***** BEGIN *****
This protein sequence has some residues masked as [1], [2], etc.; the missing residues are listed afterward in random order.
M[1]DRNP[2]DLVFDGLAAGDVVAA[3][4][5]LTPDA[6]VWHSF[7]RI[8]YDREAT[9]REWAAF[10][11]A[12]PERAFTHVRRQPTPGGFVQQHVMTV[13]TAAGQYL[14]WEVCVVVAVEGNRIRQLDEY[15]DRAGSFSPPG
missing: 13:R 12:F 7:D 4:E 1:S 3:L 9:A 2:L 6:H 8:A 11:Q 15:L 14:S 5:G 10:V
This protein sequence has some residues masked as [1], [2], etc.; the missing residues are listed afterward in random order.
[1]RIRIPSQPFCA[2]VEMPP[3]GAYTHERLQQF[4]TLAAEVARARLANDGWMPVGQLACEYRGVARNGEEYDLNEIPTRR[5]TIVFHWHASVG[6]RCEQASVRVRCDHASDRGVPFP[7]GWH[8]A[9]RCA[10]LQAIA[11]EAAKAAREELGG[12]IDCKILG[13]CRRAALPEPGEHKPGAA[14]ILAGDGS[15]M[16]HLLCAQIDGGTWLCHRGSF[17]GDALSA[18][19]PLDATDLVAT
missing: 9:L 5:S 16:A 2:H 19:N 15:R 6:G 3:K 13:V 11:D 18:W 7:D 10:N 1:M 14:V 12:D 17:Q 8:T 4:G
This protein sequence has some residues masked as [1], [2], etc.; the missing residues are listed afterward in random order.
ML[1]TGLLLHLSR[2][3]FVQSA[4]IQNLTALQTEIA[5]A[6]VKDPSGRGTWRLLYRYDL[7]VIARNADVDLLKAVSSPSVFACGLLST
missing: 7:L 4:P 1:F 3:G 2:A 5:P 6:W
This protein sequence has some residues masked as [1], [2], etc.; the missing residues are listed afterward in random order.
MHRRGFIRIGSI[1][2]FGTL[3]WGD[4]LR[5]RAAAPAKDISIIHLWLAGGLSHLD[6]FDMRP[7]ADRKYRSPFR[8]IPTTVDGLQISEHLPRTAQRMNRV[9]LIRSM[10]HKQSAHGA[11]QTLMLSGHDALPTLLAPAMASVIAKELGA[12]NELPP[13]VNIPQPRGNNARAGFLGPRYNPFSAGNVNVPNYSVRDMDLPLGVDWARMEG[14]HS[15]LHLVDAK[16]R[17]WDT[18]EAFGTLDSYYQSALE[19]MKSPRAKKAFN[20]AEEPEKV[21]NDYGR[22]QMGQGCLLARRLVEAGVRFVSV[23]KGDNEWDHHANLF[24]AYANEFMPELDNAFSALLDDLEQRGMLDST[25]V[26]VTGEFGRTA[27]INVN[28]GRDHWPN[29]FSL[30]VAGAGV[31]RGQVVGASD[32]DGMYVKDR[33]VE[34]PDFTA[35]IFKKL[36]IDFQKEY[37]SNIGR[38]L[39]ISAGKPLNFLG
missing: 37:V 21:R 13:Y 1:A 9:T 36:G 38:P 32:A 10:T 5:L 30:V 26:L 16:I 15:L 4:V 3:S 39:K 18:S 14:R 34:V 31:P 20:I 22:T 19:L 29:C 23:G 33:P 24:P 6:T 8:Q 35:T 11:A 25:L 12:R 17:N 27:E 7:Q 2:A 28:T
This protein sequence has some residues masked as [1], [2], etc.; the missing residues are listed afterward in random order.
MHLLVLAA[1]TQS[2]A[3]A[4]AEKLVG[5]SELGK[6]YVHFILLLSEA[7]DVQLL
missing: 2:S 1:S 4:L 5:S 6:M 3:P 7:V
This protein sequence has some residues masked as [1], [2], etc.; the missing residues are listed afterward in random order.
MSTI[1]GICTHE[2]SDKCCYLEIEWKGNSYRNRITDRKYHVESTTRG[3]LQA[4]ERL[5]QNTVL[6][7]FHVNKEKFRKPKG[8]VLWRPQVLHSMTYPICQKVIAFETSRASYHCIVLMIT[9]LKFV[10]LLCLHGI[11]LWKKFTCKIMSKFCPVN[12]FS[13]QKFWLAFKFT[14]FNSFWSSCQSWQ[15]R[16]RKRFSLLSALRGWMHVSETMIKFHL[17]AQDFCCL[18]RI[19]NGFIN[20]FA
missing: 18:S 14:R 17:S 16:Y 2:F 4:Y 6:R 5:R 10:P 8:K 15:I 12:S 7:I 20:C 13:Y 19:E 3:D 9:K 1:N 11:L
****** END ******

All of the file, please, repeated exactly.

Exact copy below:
This protein sequence has some residues masked as [1], [2], etc.; the missing residues are listed afterward in random order.
M[1]DRNP[2]DLVFDGLAAGDVVAA[3][4][5]LTPDA[6]VWHSF[7]RI[8]YDREAT[9]REWAAF[10][11]A[12]PERAFTHVRRQPTPGGFVQQHVMTV[13]TAAGQYL[14]WEVCVVVAVEGNRIRQLDEY[15]DRAGSFSPPG
missing: 13:R 12:F 7:D 4:E 1:S 3:L 9:A 2:L 6:H 8:A 11:Q 15:L 14:S 5:G 10:V
This protein sequence has some residues masked as [1], [2], etc.; the missing residues are listed afterward in random order.
[1]RIRIPSQPFCA[2]VEMPP[3]GAYTHERLQQF[4]TLAAEVARARLANDGWMPVGQLACEYRGVARNGEEYDLNEIPTRR[5]TIVFHWHASVG[6]RCEQASVRVRCDHASDRGVPFP[7]GWH[8]A[9]RCA[10]LQAIA[11]EAAKAAREELGG[12]IDCKILG[13]CRRAALPEPGEHKPGAA[14]ILAGDGS[15]M[16]HLLCAQIDGGTWLCHRGSF[17]GDALSA[18][19]PLDATDLVAT
missing: 9:L 5:S 16:A 2:H 19:N 15:R 6:G 3:K 13:V 11:D 18:W 7:D 10:N 1:M 14:V 12:D 17:Q 8:T 4:G
This protein sequence has some residues masked as [1], [2], etc.; the missing residues are listed afterward in random order.
ML[1]TGLLLHLSR[2][3]FVQSA[4]IQNLTALQTEIA[5]A[6]VKDPSGRGTWRLLYRYDL[7]VIARNADVDLLKAVSSPSVFACGLLST
missing: 7:L 4:P 1:F 3:G 2:A 5:P 6:W
This protein sequence has some residues masked as [1], [2], etc.; the missing residues are listed afterward in random order.
MHRRGFIRIGSI[1][2]FGTL[3]WGD[4]LR[5]RAAAPAKDISIIHLWLAGGLSHLD[6]FDMRP[7]ADRKYRSPFR[8]IPTTVDGLQISEHLPRTAQRMNRV[9]LIRSM[10]HKQSAHGA[11]QTLMLSGHDALPTLLAPAMASVIAKELGA[12]NELPP[13]VNIPQPRGNNARAGFLGPRYNPFSAGNVNVPNYSVRDMDLPLGVDWARMEG[14]HS[15]LHLVDAK[16]R[17]WDT[18]EAFGTLDSYYQSALE[19]MKSPRAKKAFN[20]AEEPEKV[21]NDYGR[22]QMGQGCLLARRLVEAGVRFVSV[23]KGDNEWDHHANLF[24]AYANEFMPELDNAFSALLDDLEQRGMLDST[25]V[26]VTGEFGRTA[27]INVN[28]GRDHWPN[29]FSL[30]VAGAGV[31]RGQVVGASD[32]DGMYVKDR[33]VE[34]PDFTA[35]IFKKL[36]IDFQKEY[37]SNIGR[38]L[39]ISAGKPLNFLG
missing: 37:V 21:R 13:Y 1:A 9:T 36:G 38:P 32:A 10:T 5:L 30:V 26:L 16:I 15:L 4:V 3:S 39:K 18:S 14:R 34:V 31:P 20:I 22:T 19:L 29:C 23:G 33:P 24:P 6:T 8:Q 35:T 11:A 25:L 12:R 17:N 27:E 7:Q 2:A 28:T
This protein sequence has some residues masked as [1], [2], etc.; the missing residues are listed afterward in random order.
MHLLVLAA[1]TQS[2]A[3]A[4]AEKLVG[5]SELGK[6]YVHFILLLSEA[7]DVQLL
missing: 2:S 1:S 4:L 5:S 6:M 3:P 7:V
This protein sequence has some residues masked as [1], [2], etc.; the missing residues are listed afterward in random order.
MSTI[1]GICTHE[2]SDKCCYLEIEWKGNSYRNRITDRKYHVESTTRG[3]LQA[4]ERL[5]QNTVL[6][7]FHVNKEKFRKPKG[8]VLWRPQVLHSMTYPICQKVIAFETSRASYHCIVLMIT[9]LKFV[10]LLCLHGI[11]LWKKFTCKIMSKFCPVN[12]FS[13]QKFWLAFKFT[14]FNSFWSSCQSWQ[15]R[16]RKRFSLLSALRGWMHVSETMIKFHL[17]AQDFCCL[18]RI[19]NGFIN[20]FA
missing: 18:S 14:R 17:S 16:Y 2:F 4:Y 6:R 5:R 10:P 8:K 15:I 12:S 7:I 20:C 13:Y 19:E 3:D 9:K 1:N 11:L